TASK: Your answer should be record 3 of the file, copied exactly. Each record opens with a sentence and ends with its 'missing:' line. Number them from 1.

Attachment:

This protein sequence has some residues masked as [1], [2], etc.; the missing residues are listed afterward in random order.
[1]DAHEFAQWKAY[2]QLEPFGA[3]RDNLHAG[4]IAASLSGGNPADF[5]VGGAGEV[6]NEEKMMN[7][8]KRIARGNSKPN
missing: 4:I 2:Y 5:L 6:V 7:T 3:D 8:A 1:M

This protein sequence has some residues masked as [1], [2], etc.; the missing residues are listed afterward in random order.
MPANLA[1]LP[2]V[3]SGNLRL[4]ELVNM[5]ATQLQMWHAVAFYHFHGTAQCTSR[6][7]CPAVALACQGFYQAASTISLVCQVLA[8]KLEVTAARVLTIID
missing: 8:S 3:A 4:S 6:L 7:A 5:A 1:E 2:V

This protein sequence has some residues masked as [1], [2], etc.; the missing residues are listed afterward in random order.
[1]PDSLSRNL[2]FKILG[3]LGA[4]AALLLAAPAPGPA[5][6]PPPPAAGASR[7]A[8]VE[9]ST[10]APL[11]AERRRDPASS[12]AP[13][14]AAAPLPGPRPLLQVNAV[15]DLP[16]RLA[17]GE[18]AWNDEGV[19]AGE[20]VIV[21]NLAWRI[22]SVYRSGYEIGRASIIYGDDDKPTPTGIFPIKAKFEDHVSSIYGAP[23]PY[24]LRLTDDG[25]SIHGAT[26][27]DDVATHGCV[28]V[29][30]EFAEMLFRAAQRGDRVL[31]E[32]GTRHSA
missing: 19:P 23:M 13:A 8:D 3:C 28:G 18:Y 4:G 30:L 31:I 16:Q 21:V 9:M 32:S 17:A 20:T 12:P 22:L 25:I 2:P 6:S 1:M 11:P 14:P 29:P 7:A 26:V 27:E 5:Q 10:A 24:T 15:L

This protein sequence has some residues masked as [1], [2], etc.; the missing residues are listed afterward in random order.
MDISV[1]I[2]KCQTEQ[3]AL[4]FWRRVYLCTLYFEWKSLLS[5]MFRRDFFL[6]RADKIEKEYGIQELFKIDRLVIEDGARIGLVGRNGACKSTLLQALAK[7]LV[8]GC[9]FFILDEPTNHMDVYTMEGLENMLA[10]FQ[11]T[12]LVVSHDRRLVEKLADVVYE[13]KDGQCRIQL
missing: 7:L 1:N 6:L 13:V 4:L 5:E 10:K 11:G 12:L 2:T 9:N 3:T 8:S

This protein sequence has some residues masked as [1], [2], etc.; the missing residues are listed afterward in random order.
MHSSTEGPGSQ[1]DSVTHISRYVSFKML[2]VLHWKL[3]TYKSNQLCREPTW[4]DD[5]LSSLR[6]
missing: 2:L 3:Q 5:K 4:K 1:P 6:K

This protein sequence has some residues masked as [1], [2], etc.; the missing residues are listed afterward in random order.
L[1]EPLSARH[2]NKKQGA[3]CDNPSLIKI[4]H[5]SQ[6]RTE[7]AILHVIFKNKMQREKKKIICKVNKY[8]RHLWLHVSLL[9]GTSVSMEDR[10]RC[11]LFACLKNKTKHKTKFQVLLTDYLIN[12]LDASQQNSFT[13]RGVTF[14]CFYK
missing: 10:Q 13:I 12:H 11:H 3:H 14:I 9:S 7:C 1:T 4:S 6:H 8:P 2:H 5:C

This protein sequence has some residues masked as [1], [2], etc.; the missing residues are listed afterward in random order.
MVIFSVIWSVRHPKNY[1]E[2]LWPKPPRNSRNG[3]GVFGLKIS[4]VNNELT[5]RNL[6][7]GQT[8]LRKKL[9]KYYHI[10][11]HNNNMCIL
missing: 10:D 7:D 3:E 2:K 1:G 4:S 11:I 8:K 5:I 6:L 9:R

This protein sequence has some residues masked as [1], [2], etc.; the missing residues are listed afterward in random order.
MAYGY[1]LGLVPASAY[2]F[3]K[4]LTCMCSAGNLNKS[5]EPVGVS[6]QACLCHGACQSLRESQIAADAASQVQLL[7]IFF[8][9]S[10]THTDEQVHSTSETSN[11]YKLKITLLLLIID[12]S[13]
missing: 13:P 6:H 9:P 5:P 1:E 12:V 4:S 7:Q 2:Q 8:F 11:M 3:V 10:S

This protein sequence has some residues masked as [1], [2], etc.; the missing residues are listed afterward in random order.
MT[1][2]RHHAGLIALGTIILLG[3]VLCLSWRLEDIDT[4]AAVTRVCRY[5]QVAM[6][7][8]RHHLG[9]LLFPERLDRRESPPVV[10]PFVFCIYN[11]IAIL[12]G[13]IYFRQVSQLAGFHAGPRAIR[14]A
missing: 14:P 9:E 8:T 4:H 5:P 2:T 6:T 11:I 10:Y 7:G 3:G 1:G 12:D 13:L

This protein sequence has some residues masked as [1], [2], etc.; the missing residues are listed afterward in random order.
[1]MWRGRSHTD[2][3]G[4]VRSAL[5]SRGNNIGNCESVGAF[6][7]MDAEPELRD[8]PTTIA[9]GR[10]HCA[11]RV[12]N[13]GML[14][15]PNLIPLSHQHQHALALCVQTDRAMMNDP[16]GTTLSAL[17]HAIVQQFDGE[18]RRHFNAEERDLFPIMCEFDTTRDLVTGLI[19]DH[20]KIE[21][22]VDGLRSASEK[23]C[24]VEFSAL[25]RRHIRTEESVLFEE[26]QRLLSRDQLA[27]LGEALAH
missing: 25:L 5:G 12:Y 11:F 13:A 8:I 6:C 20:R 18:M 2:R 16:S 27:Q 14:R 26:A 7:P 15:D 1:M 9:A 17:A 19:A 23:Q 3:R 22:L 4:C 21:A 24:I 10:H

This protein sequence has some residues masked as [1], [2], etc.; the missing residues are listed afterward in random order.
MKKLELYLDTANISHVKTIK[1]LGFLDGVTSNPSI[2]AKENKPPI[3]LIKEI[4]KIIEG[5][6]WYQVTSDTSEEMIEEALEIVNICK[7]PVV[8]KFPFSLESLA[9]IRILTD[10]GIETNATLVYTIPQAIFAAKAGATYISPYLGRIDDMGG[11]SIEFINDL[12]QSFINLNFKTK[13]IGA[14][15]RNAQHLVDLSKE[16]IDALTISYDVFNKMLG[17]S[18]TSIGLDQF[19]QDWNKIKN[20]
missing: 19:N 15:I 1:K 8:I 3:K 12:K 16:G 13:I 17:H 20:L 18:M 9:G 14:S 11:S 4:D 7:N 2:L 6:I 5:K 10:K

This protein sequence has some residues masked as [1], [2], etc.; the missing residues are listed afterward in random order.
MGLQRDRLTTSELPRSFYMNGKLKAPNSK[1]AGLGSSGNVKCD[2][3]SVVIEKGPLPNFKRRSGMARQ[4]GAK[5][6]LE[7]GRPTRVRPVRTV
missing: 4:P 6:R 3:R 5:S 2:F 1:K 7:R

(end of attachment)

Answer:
This protein sequence has some residues masked as [1], [2], etc.; the missing residues are listed afterward in random order.
[1]PDSLSRNL[2]FKILG[3]LGA[4]AALLLAAPAPGPA[5][6]PPPPAAGASR[7]A[8]VE[9]ST[10]APL[11]AERRRDPASS[12]AP[13][14]AAAPLPGPRPLLQVNAV[15]DLP[16]RLA[17]GE[18]AWNDEGV[19]AGE[20]VIV[21]NLAWRI[22]SVYRSGYEIGRASIIYGDDDKPTPTGIFPIKAKFEDHVSSIYGAP[23]PY[24]LRLTDDG[25]SIHGAT[26][27]DDVATHGCV[28]V[29][30]EFAEMLFRAAQRGDRVL[31]E[32]GTRHSA
missing: 19:P 23:M 13:A 8:D 3:C 28:G 18:Y 4:G 30:L 31:I 16:Q 21:V 9:M 32:S 17:A 20:T 12:P 22:L 25:I 2:P 6:S 1:M 11:P 14:P 29:P 7:A 26:V 27:E 5:Q 10:A 24:T 15:L